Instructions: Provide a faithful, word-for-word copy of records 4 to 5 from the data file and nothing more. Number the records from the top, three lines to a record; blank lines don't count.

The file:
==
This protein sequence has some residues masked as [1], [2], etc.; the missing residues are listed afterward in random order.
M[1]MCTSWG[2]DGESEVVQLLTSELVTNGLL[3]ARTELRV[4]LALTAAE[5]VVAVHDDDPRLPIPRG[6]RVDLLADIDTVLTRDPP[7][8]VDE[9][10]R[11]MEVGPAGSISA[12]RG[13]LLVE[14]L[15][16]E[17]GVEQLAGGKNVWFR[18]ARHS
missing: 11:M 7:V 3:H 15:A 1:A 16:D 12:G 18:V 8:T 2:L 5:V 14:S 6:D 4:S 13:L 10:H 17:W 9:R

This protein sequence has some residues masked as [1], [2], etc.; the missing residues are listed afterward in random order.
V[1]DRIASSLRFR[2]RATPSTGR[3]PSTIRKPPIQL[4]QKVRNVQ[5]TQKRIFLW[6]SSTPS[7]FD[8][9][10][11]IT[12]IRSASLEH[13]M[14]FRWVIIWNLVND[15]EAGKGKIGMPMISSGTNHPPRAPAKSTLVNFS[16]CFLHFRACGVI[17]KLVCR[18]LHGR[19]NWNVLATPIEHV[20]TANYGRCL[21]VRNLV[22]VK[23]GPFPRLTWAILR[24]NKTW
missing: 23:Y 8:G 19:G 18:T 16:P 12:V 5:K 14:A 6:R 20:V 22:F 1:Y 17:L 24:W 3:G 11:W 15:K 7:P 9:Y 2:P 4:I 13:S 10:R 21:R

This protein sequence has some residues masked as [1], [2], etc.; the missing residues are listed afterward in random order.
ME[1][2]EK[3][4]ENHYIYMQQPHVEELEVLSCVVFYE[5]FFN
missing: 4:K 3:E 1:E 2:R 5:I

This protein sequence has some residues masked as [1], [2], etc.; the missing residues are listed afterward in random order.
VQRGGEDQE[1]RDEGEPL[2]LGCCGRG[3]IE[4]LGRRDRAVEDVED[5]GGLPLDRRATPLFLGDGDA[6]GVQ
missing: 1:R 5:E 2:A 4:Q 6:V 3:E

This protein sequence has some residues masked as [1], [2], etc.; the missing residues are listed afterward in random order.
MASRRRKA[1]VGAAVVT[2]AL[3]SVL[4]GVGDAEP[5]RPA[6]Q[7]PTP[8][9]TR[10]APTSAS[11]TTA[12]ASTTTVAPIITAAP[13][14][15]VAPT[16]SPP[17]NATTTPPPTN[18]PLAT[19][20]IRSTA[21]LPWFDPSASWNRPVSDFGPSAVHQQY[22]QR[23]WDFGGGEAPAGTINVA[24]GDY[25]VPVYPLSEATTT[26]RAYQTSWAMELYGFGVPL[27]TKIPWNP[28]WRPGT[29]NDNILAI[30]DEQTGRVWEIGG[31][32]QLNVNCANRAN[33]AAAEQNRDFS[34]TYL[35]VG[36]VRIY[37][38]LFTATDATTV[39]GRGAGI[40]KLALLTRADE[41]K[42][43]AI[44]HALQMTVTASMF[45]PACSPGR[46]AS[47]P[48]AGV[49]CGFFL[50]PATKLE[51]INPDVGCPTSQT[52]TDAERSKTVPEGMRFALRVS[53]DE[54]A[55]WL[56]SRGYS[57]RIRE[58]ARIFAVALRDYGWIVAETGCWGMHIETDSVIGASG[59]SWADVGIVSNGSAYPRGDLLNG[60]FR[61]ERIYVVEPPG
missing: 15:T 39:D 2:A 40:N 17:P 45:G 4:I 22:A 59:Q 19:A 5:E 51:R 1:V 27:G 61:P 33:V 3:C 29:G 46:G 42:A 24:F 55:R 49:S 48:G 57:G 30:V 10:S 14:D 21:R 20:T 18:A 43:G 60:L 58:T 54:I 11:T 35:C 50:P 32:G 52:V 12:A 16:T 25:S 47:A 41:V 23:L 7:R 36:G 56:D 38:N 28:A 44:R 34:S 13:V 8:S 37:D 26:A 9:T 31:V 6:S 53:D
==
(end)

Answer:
This protein sequence has some residues masked as [1], [2], etc.; the missing residues are listed afterward in random order.
VQRGGEDQE[1]RDEGEPL[2]LGCCGRG[3]IE[4]LGRRDRAVEDVED[5]GGLPLDRRATPLFLGDGDA[6]GVQ
missing: 1:R 5:E 2:A 4:Q 6:V 3:E

This protein sequence has some residues masked as [1], [2], etc.; the missing residues are listed afterward in random order.
MASRRRKA[1]VGAAVVT[2]AL[3]SVL[4]GVGDAEP[5]RPA[6]Q[7]PTP[8][9]TR[10]APTSAS[11]TTA[12]ASTTTVAPIITAAP[13][14][15]VAPT[16]SPP[17]NATTTPPPTN[18]PLAT[19][20]IRSTA[21]LPWFDPSASWNRPVSDFGPSAVHQQY[22]QR[23]WDFGGGEAPAGTINVA[24]GDY[25]VPVYPLSEATTT[26]RAYQTSWAMELYGFGVPL[27]TKIPWNP[28]WRPGT[29]NDNILAI[30]DEQTGRVWEIGG[31][32]QLNVNCANRAN[33]AAAEQNRDFS[34]TYL[35]VG[36]VRIY[37][38]LFTATDATTV[39]GRGAGI[40]KLALLTRADE[41]K[42][43]AI[44]HALQMTVTASMF[45]PACSPGR[46]AS[47]P[48]AGV[49]CGFFL[50]PATKLE[51]INPDVGCPTSQT[52]TDAERSKTVPEGMRFALRVS[53]DE[54]A[55]WL[56]SRGYS[57]RIRE[58]ARIFAVALRDYGWIVAETGCWGMHIETDSVIGASG[59]SWADVGIVSNGSAYPRGDLLNG[60]FR[61]ERIYVVEPPG
missing: 15:T 39:D 2:A 40:N 17:P 45:G 4:I 22:A 59:Q 19:A 5:E 51:R 1:V 27:G 61:P 33:V 3:C 29:G 46:G 42:A 24:F 55:R 49:S 48:G 57:G 30:V 10:S 14:D 21:R 20:T 18:A 43:G 60:L 58:T 54:I 11:T 35:C 50:P 32:G 52:V 12:A 16:T 25:S 47:A 41:V 23:L 7:R 36:G 56:D 38:N 28:A 44:R 34:S 13:V 8:S 37:D 26:A 9:T 31:V 6:S 53:D